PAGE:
Without research, there are no new treatments

Duchenne muscular dystrophy (DMD) is a disease that almost exclusively affects boys and whose incidence is 1 in 3,500 – 5,000. It is extremely rare that Duchenne muscular dystrophy (DMD) will affect girls.

It is a degenerative disease of the muscles caused by a genetic mutation. The Duchenne muscular dystrophy (DMD) – for which no treatment is currently available – directly affects skeletal muscles. Without treatment, the consequences of the disease are dire for those afflicted and their families.

Clinical trials provide early access to treatments, contribute to medical knowledge about a condition, help guide future research, and have the potential to impact how people with the same condition are treated in the future.

ECS can help find a clinical trial that matches your condition. Their mission is to help every Canadian patient find a clinical trial that matches his/her medical condition. These services are free. You can fill out the form here.

In collaboration with Simplified Clinical Trials, here are the clinical trials currently taking place in Canada and Quebec. For more information on clinical trials being recruited in Canada for DMD, go to clinicaltrialssimplified.com.

Quebec

There are currently eight clinical trials underway for Duchenne muscular dystrophy in Canada, two of which have sites in Quebec: myoblast transplantation and the trial of Vamorolone.

Transplanting myoblasts

Consists of transplanting healthy muscle cells, called myoblasts, into forearm muscle in Duchenne patients and measuring muscle strength at 3 and six months posttransplantation. This trial is for patients aged 16 and over.

 

Vamorolone

The second trial aims to investigate the efficacy and safety of a drug called Vamorolone, a glucocorticoid, in boys with Duchenne aged 4-7 years.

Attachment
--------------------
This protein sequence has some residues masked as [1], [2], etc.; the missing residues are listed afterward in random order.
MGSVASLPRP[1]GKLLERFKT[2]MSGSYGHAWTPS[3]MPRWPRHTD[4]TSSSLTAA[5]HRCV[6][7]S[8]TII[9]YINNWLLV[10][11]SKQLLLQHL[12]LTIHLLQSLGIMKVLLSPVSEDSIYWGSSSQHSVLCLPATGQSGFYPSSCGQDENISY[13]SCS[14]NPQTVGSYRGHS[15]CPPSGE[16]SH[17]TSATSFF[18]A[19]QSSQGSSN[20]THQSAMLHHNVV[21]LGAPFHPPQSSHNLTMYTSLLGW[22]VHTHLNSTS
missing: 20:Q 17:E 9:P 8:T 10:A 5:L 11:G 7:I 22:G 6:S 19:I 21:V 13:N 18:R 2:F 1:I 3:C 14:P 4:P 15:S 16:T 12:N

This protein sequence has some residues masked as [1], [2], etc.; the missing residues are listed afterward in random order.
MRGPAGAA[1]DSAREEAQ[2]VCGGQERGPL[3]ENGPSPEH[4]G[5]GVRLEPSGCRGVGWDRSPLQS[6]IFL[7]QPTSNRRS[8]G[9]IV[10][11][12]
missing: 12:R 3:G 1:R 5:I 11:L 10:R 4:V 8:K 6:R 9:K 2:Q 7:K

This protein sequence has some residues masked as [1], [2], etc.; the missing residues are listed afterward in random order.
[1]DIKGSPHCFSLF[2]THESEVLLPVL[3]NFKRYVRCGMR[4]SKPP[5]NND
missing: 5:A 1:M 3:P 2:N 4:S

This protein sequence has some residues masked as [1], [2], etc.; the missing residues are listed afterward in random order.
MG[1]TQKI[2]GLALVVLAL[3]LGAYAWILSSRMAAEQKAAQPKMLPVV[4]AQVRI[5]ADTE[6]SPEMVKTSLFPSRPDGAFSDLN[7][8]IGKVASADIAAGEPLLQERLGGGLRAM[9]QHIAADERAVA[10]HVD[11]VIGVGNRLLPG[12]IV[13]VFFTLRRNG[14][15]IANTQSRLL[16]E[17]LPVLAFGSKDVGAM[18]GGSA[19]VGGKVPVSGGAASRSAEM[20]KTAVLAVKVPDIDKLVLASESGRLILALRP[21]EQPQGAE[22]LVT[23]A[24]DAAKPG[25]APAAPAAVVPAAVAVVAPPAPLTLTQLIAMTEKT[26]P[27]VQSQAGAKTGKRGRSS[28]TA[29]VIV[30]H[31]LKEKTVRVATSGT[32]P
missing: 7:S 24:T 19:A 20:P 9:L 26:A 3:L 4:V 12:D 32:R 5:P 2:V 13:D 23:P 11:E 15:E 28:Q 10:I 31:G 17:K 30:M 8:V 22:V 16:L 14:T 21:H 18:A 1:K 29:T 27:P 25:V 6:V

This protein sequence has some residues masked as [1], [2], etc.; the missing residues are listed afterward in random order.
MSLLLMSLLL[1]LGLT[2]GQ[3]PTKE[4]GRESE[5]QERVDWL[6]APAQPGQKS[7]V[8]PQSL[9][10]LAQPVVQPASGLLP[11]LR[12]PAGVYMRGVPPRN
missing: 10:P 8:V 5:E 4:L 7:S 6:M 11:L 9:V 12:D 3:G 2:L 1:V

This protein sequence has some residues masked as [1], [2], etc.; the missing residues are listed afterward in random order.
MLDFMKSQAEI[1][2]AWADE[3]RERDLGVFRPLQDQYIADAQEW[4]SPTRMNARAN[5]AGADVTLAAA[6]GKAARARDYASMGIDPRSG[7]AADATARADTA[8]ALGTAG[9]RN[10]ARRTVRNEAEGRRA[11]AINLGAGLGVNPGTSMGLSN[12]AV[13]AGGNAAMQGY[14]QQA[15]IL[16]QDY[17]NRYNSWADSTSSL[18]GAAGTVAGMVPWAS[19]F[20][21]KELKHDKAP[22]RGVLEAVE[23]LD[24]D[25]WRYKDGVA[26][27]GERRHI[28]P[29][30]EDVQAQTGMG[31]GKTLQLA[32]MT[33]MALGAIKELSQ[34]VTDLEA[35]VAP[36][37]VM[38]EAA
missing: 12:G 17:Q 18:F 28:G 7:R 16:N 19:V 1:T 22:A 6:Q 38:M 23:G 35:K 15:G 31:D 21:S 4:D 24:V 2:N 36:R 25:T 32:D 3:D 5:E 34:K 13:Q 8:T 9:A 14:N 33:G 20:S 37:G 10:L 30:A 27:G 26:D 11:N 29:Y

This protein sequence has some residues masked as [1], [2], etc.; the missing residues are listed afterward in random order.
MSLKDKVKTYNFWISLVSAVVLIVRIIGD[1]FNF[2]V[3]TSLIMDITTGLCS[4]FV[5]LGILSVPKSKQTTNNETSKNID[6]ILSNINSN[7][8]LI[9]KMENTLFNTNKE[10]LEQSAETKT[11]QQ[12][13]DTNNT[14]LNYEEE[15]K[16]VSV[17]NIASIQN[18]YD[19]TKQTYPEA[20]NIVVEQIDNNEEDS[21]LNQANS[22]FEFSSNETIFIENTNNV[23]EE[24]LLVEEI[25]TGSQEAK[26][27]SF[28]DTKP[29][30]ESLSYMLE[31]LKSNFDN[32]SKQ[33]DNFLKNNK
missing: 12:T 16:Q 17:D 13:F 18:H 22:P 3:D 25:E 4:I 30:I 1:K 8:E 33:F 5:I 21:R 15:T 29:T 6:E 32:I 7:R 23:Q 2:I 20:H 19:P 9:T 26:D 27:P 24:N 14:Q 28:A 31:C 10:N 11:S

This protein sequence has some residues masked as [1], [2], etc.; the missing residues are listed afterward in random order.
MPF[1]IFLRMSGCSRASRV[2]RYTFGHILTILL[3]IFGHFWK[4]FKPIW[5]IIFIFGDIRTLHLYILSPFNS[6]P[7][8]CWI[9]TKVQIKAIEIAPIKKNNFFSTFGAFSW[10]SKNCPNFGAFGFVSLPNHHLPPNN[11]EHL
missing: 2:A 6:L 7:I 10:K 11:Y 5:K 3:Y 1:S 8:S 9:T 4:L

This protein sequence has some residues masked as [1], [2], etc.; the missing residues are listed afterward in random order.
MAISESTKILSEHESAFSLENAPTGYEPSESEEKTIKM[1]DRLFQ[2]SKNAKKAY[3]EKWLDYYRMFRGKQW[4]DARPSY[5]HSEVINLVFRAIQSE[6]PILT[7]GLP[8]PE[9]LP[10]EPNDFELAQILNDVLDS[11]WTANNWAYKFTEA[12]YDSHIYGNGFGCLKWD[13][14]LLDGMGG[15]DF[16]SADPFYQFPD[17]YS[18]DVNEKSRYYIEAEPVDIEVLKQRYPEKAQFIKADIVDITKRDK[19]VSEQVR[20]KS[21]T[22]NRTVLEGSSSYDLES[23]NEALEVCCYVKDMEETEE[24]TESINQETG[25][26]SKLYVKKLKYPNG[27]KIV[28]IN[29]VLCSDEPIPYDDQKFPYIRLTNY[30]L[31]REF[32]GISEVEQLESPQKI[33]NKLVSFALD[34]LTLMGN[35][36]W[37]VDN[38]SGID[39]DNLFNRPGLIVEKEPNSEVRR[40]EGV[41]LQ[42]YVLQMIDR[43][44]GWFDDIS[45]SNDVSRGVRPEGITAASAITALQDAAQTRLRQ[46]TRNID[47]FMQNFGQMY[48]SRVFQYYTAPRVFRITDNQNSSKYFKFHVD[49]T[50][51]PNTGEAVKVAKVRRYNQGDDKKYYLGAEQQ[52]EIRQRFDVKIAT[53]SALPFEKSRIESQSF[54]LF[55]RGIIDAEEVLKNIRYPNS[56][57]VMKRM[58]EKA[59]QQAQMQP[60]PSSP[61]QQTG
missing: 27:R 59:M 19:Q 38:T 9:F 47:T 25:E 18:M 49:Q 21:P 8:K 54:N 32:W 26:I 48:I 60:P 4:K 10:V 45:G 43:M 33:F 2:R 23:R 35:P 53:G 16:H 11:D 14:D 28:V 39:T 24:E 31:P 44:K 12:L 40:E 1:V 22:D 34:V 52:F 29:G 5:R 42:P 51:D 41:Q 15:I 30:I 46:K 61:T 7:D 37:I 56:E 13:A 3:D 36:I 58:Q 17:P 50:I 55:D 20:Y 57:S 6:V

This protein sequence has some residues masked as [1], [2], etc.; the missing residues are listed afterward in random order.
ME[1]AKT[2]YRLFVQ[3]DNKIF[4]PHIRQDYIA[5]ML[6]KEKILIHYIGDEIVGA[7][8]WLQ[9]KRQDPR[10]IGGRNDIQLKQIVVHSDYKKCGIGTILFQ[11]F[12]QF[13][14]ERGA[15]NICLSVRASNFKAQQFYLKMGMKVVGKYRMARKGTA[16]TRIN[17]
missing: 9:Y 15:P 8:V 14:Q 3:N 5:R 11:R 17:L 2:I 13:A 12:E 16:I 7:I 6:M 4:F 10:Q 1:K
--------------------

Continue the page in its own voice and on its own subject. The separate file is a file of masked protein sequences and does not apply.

Canada

Here are details of the six trials that are taking place elsewhere in Canada and that do not have a site in Quebec at this time: RO7239361, Givinostat, Edasalonexent, ESSENCE study (SRP-4045 and SRP 4053), Ataluren and Exondys 51.

 

RO7239361

Active, not recruiting

In this trial, a drug called RO7239361 is tested in boys with Duchenne aged 6 to 11 years. RO7239361 is a medicine that acts on myostatin, a protein that decreases muscle growth.

  • The RO7239361 binds to a protein called myostatin and limits its function. Myostatin is a naturally occurring protein that is produced by the body to stop muscles growing too large. Limiting myostatin has been shown in some studies to increase muscle mass. The hope is that stopping myostatin could increase muscle growth in children with Duchenne.
  • Clinical Trials, RocheClinical trials simplified

 

Givinostat

This trial involves a drug called Givinostat in boys with Duchenne aged 6 to 17 years. Givinostat is tested for its ability to increase the ability of muscles to regenerate.

 

Edasalonexent

Active, not recruiting

This trial tests a drug called Edasalonexent in boys with DMD aged 4 to 7 years. Edasalonexent acts on NF-kB, a protein that contributes to muscle degeneration in DMD.

 

SRP-4045 et le SRP-4053

This trial tests SRP-4045 and SRP-4053 in boys with Duchenne aged 7 to 13 years. SRP-4045 and SRP-4053 make it possible to skip the damaged portion of the dystrophin gene to allow the production of a shorter form of this protein.

  • Mutations in the dystrophin gene are one cause of DMD. Most commonly, one or more exons (a portion of a gene) are missing, and the remaining exons don’t fit together correctly. (Think of a zipper that doesn’t work properly because teeth are missing.) Because of this error, cells cannot make the dystrophin protein that muscles need to work properly. Without it, muscle cells become damaged and, over time, are replaced with scar tissue and fat. To fix the broken genetic machinery, scientists are developing drugs that skip over parts that contain missing or defective exons. In this way, the machine can produce a less imperfect dystrophin protein, which may improve muscle function in children with exon mutations. Sarepta investigational therapies in the ESSENCE study use a technique referred to as exon skipping. Skipping a specific exon next to the mutation is intended to allow the body to make a shortened form of the dystrophin protein.
  • Clinical Trials, Sarepta, ESSENCE StudyClinical trials simplified
  • A Double-Blind, Placebo-Controlled, Multi-Center Study With an Open-Label Extension to Evaluate the Efficacy and Safety of SRP-4045 and SRP-4053 in Patients With DMD

 

Ataluren

This trial tests Ataluren in male patients with DMD aged five years and older.

 

Exondys 51, SRP-5051

This trial tests SRP-5051 in male patients with DMD.

 

For more information on clinical trials currently recruiting in Canada for DMD, visit clinicaltrialssimplified.com/Muscular dystrophy

To participate in a clinical trial on DMD, please complete the registration form on clinicaltrialssimplified.com. For more information, contact CTS at info@clinicaltrialssimplified.com or 1-888-982-2782.